Doing something beats doing nothing every time

(An op ed column from Sunday’s Wisconsin State Journal, in Madison.)

The fifth Christmas with U.S. troops in Iraq is upon us, with no end in sight.

It’s a time to remember those families who are missing a loved one this season, especially those who are facing the first holiday of the rest of their lives without their loved ones. It’s a time to remember and honor the troops who are away from home.

It ‘s also a time to ask: How can we stop the war? And it’s a time to do something — even if it ‘s something small — to say we want it to end.

President Bush will not be moved, despite the fact that every poll says a solid majority, perhaps two-thirds, of the American people want to end the war and bring our troops home.

The Democratic Congress, elected a year ago with a mandate to end the war, is too chicken-hearted to confront the bull-headed president. Next year’s presidential election offers precious little hope, as the leading candidates refuse to commit to having our troops out by 2013.

Opponents of the Iraq war have become the new Silent Majority. They tell the pollsters they ‘re against the war, but do nothing — perhaps because it seems fruitless.

It is understandable if they are disheartened. They spoke out in huge numbers before the war began, and were ignored. Four years of beating their heads against the wall may have worn them out.

But it’s not a time to give up. Doing nothing is not a viable option.

That’s why I have joined many who have signed on with the Iraq Moratorium, a decentralized but growing national grassroots effort that asks individuals to take personal responsibility to do something — anything — to show their opposition to the war.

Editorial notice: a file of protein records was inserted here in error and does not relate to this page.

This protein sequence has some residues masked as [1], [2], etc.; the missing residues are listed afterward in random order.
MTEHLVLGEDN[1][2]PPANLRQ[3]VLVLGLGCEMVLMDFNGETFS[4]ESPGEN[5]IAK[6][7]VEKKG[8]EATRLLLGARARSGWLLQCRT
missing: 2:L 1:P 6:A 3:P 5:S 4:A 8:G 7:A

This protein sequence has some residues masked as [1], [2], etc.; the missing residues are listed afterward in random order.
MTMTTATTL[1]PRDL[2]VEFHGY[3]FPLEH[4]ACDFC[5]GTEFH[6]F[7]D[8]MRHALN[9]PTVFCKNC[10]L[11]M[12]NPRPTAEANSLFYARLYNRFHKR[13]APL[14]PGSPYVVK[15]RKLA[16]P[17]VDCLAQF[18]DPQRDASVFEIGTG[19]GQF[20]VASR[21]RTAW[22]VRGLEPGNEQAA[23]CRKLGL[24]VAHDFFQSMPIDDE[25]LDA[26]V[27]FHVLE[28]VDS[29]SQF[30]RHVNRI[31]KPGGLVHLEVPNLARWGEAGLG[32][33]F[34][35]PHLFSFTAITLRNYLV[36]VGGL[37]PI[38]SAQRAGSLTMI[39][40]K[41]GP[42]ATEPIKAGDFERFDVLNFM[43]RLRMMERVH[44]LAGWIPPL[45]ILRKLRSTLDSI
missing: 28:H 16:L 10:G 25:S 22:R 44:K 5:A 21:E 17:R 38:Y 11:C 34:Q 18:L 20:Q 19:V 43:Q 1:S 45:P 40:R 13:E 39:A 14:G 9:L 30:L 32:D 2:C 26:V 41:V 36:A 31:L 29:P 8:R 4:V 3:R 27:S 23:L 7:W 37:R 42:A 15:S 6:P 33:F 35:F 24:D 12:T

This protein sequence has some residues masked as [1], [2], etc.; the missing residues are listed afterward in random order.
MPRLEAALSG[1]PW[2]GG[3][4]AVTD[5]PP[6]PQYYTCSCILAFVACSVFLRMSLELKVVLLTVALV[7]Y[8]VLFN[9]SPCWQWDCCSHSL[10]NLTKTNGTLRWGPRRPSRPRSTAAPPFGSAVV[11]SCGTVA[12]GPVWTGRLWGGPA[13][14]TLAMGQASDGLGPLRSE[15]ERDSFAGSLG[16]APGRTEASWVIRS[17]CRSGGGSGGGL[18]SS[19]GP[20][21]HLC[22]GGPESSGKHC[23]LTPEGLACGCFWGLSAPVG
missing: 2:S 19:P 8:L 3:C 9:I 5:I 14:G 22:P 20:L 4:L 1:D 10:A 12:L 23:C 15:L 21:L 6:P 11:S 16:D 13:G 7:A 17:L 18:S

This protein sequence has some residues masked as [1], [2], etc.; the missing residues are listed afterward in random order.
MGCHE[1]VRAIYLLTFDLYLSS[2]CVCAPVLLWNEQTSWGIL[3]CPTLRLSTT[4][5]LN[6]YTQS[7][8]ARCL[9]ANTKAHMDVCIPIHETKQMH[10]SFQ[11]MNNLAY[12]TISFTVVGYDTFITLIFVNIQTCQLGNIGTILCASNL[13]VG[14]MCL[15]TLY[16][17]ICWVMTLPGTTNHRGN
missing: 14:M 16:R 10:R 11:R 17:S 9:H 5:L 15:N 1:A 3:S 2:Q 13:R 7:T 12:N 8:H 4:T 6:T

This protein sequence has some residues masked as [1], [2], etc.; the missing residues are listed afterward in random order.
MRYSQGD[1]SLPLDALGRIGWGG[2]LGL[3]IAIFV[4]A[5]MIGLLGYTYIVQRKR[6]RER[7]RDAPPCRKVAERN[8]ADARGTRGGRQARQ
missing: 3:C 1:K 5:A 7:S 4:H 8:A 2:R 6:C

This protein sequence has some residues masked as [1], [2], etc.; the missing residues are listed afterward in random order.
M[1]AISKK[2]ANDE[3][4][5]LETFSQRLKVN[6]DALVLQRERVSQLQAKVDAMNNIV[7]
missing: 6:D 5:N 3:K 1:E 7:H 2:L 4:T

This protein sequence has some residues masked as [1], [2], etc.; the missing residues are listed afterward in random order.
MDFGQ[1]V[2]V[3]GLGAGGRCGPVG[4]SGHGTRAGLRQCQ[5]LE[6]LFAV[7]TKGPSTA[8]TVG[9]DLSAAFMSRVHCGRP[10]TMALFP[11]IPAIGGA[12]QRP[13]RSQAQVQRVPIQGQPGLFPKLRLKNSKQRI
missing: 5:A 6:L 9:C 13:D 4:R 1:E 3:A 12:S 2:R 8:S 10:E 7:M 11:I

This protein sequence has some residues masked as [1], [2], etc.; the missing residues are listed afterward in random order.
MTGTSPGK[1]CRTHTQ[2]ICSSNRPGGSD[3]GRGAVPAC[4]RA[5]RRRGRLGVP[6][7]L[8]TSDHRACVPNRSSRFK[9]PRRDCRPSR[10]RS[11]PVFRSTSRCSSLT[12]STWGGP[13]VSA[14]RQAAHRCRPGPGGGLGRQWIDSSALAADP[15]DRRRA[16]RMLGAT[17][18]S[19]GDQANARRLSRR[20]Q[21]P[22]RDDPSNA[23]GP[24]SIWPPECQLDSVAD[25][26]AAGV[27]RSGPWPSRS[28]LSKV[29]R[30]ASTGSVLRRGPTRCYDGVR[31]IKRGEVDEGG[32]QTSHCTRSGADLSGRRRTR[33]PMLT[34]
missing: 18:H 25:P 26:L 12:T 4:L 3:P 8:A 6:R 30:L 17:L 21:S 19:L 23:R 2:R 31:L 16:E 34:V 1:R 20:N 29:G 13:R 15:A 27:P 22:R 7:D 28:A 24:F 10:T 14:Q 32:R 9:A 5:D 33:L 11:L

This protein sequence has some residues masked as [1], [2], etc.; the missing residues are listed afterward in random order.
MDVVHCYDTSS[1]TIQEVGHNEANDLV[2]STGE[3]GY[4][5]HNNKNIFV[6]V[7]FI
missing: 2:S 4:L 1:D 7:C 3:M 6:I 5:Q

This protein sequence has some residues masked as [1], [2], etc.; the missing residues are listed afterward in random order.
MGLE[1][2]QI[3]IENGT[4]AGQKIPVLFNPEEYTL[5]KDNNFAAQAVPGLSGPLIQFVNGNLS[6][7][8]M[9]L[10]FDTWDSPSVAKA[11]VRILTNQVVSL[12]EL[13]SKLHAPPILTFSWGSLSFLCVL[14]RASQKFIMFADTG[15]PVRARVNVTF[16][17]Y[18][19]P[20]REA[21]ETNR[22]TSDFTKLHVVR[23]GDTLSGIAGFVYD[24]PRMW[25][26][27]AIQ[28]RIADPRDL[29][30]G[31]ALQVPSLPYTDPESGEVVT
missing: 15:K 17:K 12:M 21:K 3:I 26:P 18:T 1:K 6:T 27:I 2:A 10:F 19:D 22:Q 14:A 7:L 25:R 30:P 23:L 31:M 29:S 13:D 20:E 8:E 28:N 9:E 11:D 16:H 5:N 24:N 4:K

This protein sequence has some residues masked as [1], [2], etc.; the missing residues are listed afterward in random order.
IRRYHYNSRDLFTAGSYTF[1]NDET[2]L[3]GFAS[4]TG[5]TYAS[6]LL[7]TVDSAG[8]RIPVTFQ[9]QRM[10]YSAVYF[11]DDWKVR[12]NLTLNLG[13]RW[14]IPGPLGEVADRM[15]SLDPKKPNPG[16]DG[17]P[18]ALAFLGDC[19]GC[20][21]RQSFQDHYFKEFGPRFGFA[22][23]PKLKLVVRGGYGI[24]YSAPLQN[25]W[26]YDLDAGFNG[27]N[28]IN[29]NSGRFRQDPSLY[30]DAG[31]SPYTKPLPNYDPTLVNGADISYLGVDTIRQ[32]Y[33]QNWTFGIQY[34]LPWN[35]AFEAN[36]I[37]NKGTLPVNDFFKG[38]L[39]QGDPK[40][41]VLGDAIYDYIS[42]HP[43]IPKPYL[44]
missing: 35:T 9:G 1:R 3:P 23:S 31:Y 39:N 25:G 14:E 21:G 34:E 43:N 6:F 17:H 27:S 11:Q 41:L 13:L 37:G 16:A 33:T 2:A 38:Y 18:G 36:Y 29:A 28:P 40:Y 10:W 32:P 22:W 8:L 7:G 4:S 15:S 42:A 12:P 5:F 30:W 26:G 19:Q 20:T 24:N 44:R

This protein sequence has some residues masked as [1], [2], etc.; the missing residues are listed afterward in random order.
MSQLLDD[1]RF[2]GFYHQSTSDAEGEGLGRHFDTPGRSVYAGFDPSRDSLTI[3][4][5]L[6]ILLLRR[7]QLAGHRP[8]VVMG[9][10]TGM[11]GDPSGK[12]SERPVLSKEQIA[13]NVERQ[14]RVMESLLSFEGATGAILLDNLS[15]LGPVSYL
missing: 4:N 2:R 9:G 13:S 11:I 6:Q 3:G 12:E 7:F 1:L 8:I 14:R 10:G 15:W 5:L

The moratorium asks people to take some action, individually or collectively, on the third Friday of every month, from wearing a black armband or button to participating in a large-scale protest, or many things in between.

The group’s website, ,has ideas, information and reports on past and upcoming actions.

The fourth monthly Moratorium Day is Dec. 21, four days before Christmas. It is guaranteed to be ignored by the media, George Bush and the Congress.

The cynics say nothing we do matters, so why do anything?

The answer is obvious: Doing something is infinitely more likely to have an impact than doing nothing. That’s what the Iraq Moratorium is all about.

Buttons and armbands won’t stop the war by themselves. Neither will rallies and marches, or letters to the editor, or phone calls to Congress, or speeches or civil disobedience. There ‘s no single magic solution.

Those who want to end this war need to do everything to keep the flame alive until the silent majority catches fire and demands an end to this senseless war.

That’s why I will do something for Iraq Moratorium No. 4 on Dec. 21. And you?


  1. What are you going to do on Friday, individually or in a group? I’ll be at a Milwaukee downtown vigil, and talk about the Moratorium on an afternoon radio show.

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